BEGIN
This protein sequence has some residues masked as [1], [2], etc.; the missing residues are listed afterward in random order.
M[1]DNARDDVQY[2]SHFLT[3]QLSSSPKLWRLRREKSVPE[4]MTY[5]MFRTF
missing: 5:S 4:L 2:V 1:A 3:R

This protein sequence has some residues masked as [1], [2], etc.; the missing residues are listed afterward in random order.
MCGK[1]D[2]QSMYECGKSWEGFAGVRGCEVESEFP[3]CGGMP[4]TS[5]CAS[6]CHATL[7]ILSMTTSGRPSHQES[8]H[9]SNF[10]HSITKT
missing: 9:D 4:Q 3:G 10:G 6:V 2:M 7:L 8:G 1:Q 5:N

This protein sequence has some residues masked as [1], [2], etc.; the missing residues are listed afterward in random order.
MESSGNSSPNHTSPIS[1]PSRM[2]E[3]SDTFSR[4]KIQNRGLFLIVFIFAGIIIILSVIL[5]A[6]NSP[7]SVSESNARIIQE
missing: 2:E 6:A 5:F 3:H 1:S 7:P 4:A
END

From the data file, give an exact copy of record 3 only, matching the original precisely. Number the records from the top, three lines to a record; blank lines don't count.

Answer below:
This protein sequence has some residues masked as [1], [2], etc.; the missing residues are listed afterward in random order.
MESSGNSSPNHTSPIS[1]PSRM[2]E[3]SDTFSR[4]KIQNRGLFLIVFIFAGIIIILSVIL[5]A[6]NSP[7]SVSESNARIIQE
missing: 2:E 6:A 5:F 3:H 1:S 7:P 4:A